5. Presentation and Discussion: Draft Reform Options Matrix: As promised at the June meeting, presenter Fred Silva of the Public Policy Institute of California in San Francisco delivered to the Commission a matrix of fiscal reform options based on discussions held before the Commission over the course of 1999. The matrix had been distributed to Commissioners several days prior to the meeting. (A copy is attached to this synopsis.) A memo guiding the decision making process prepared by Marianne O'Malley of the Legislative Analyst's Office was also provided to facilitate the process.

According to Mr. Silva, the memo and matrix combination was meant to be an exercise in applying particular policy values to a decision making process. He described the matrix as a list of ideas that did not constitute a list of recommendations. He provided an overview of all the listed options (see matrix). The Commissioners then engaged in a discussion of various of the options and other related issues.

Commissioner Scott, looking at the "home rule" ideas listed in matrix Concept #1, asked for clarification on the existing authority of local jurisdictions. Mr. Silva said that most jurisdictions can set the tax rate but that the State sets the base of taxation. Commissioner Scott then asked about what kind of tools might be available and Silva referred him to point 1.f., which suggests a countywide sales tax or a per-student K-12 education surcharge on the State income tax.

Commissioner Maltbie mentioned that, with regard to education-related revenues, the Serrano decision (mandated rough parity in school funding from district to district) would come into play. Mr. Silva reminded the Commission that, at the long discussion of school funding at their San Diego meeting in the spring, presenters encouraged the Commission to not let Serrano be an impediment. The idea was to look at a system that allows more local choice but looks at it regionwide.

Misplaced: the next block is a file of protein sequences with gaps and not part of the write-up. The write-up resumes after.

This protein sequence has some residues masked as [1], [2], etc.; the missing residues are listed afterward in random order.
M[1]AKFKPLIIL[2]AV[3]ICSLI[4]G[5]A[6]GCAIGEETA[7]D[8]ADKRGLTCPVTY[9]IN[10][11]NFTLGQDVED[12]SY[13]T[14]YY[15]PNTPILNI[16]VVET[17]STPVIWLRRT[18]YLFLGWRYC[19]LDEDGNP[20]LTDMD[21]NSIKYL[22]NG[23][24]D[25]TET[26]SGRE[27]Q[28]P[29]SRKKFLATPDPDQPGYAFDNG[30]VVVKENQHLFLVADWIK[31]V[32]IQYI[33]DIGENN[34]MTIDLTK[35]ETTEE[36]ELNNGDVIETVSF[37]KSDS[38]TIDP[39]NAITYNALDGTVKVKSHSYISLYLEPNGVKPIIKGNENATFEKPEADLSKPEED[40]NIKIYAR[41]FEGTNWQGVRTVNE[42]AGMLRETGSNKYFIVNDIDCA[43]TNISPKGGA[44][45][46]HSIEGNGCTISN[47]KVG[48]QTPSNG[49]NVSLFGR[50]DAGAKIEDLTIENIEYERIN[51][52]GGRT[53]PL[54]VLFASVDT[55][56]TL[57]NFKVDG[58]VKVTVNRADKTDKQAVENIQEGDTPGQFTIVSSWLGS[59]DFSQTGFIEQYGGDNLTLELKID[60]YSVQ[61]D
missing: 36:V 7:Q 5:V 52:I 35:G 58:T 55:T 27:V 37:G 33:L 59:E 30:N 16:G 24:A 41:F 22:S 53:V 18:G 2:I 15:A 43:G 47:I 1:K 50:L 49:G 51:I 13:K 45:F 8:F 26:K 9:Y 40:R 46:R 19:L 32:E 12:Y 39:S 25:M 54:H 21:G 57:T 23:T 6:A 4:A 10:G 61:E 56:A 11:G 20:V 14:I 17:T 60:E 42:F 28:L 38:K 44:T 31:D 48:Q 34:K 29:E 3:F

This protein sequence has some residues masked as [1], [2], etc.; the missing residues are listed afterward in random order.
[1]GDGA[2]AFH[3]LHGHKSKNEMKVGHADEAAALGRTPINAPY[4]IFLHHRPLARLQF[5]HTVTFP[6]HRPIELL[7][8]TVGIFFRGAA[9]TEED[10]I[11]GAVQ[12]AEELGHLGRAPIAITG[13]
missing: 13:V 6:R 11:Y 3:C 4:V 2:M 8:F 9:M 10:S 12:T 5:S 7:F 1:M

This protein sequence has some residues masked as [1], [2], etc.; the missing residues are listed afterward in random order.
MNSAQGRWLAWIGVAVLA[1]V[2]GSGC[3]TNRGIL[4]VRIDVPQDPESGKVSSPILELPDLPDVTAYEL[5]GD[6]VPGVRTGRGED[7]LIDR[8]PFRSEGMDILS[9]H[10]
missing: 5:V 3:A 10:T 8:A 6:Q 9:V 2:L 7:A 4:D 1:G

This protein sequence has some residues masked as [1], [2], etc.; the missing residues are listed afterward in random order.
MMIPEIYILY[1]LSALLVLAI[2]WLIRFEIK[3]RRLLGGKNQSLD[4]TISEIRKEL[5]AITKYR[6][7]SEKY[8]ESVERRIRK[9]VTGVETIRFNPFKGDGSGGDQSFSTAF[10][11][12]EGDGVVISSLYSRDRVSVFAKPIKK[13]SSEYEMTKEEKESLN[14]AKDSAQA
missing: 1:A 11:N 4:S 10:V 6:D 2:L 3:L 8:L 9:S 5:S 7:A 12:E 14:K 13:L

Commissioner Dean pointed to item 1.e., dealing with property tax rates, noting that the public may demand some kind of performance standards (police and fire response time improvements, increased library hours, etc.) before approving such increases. She also mentioned the desirability of protecting seniors from having to pay increases until their property is sold. She then mentioned Concept 2 (encouraging balanced growth in a regional context), suggesting that equity issues and sustainability should be included, as well as affordable housing and economic growth strategies.

Cautioning against re-inventing the wheel, Commissioner Whiteside suggested that the Commission's recommendations should be compatible with those of the Constitutional Revision Commission.

Hearkening back to the discussion that took place about his memo, Commissioner Anthony posed a question about what constituted a region. Mr. Silva suggested a region could include a county or more. Commissioner Harrington opined that sub-regions were also relevant, noting that seven have been identified in Greater Los Angeles.

Commissioner Nathanson mentioned item 2.f. and said the user fee approach it referred to does not guarantee balanced growth. Commissioner Whiteside added that 2.g., about allowing gas and sales tax increases by majority vote, could be a growth inducer and the growth wouldn't necessarily be balanced either. Commissioner Szalay said that the income tax should also be an option.